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Attitudes toward the Income Gap: Japan-U.S. Comparison

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  • Fumio Ohtake
  • Shinji Takenaka

Abstract

Employing the Japan-U.S. international survey, this study analyzed the cause of rising perception of the widening income gap in Japan. Between these two countries, their distinct value judgments on the substance of gap influence their recognition. Japanese have negative perception of the income gap caused by talent, academic background or luck; it seems relatively weak in the U.S. A large portion of Japanese also think one's income is recently decided by talent, academic background or luck though it should not be. Such disagreement between the desirable and recognized determinants of income is thought to raise their perception of the gap.

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File URL: http://www.iser.osaka-u.ac.jp/library/dp/2007/DP0687.pdf
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Bibliographic Info

Paper provided by Institute of Social and Economic Research, Osaka University in its series ISER Discussion Paper with number 0687.

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Date of creation: Apr 2007
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Handle: RePEc:dpr:wpaper:0687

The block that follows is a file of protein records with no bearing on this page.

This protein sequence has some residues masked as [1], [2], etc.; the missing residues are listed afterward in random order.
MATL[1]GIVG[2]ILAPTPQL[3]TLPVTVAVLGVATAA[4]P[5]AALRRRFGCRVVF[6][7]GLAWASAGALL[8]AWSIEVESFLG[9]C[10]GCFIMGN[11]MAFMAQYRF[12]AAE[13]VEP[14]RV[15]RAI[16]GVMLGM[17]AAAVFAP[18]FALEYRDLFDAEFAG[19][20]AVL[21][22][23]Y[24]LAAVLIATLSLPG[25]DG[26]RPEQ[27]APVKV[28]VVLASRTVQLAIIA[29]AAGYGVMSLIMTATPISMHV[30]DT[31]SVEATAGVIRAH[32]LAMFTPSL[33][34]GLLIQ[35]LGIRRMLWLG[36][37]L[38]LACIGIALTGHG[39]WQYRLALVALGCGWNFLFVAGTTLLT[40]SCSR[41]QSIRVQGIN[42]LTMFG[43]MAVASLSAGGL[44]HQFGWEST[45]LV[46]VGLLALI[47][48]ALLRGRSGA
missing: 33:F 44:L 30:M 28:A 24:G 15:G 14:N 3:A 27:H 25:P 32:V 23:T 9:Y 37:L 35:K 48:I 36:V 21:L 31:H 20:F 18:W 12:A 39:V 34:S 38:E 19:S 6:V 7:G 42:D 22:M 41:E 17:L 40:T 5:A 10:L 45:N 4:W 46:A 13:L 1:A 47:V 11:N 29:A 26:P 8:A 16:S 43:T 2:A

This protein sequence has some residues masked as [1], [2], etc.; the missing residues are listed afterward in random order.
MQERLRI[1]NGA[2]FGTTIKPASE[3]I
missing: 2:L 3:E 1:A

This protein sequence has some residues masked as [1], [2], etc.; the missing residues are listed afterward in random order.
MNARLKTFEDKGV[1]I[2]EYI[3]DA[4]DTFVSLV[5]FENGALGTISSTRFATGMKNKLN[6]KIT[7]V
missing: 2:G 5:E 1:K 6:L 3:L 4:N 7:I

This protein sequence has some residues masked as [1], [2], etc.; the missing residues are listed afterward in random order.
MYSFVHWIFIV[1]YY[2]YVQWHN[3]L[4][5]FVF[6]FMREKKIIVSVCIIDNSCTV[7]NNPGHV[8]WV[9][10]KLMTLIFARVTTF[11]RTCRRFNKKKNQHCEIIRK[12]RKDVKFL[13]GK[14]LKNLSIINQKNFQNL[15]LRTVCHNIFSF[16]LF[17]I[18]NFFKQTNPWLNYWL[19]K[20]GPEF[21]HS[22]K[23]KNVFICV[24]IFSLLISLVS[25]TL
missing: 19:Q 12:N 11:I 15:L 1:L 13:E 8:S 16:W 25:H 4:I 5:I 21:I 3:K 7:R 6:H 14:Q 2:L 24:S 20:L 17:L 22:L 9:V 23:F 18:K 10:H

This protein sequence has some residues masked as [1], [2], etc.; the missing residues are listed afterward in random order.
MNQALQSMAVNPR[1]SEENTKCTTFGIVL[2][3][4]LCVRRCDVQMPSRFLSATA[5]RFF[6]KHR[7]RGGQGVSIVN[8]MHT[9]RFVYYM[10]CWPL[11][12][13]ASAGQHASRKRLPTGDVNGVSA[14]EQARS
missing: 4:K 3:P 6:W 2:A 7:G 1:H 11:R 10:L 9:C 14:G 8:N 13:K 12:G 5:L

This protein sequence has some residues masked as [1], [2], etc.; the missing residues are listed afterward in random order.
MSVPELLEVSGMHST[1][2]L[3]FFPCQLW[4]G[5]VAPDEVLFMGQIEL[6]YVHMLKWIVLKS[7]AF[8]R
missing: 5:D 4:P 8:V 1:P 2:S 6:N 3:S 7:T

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  1. David H. Autor & Lawrence F. Katz & Melissa S. Kearney, 2006. "The Polarization of the U.S. Labor Market," American Economic Review, American Economic Association, vol. 96(2), pages 189-194, May.
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  3. Fumio Ohtake & Jun Tomioka, 2004. "Who Supports Redistribution?," The Japanese Economic Review, Japanese Economic Association, vol. 55(4), pages 333-354.
  4. Ravallion, Martin & Lokshin, Michael, 2000. "Who wants to redistribute?: The tunnel effect in 1990s Russia," Journal of Public Economics, Elsevier, vol. 76(1), pages 87-104, April.
  5. Fumio OHTAKE, 2008. "Inequality in Japan," Asian Economic Policy Review, Japan Center for Economic Research, vol. 3(1), pages 87-109.
  6. Chiaki Moriguchi & Emmanuel Saez, 2006. "The Evolution of Income Concentration in Japan, 1886-2002: Evidence from Income Tax Statistics," NBER Working Papers 12558, National Bureau of Economic Research, Inc.
  7. Piketty, Thomas, 1995. "Social Mobility and Redistributive Politics," The Quarterly Journal of Economics, MIT Press, vol. 110(3), pages 551-84, August.
  8. Thomas Piketty & Emmanuel Saez, 2006. "The Evolution of Top Incomes: A Historical and International Perspective," American Economic Review, American Economic Association, vol. 96(2), pages 200-205, May.
  9. Thomas Lemieux, 2006. "Post-Secondary Education and Increasing Wage Inequality," NBER Working Papers 12077, National Bureau of Economic Research, Inc.
  10. Katz, Lawrence F. & Autor, David H., 1999. "Changes in the wage structure and earnings inequality," Handbook of Labor Economics, in: O. Ashenfelter & D. Card (ed.), Handbook of Labor Economics, edition 1, volume 3, chapter 26, pages 1463-1555 Elsevier.
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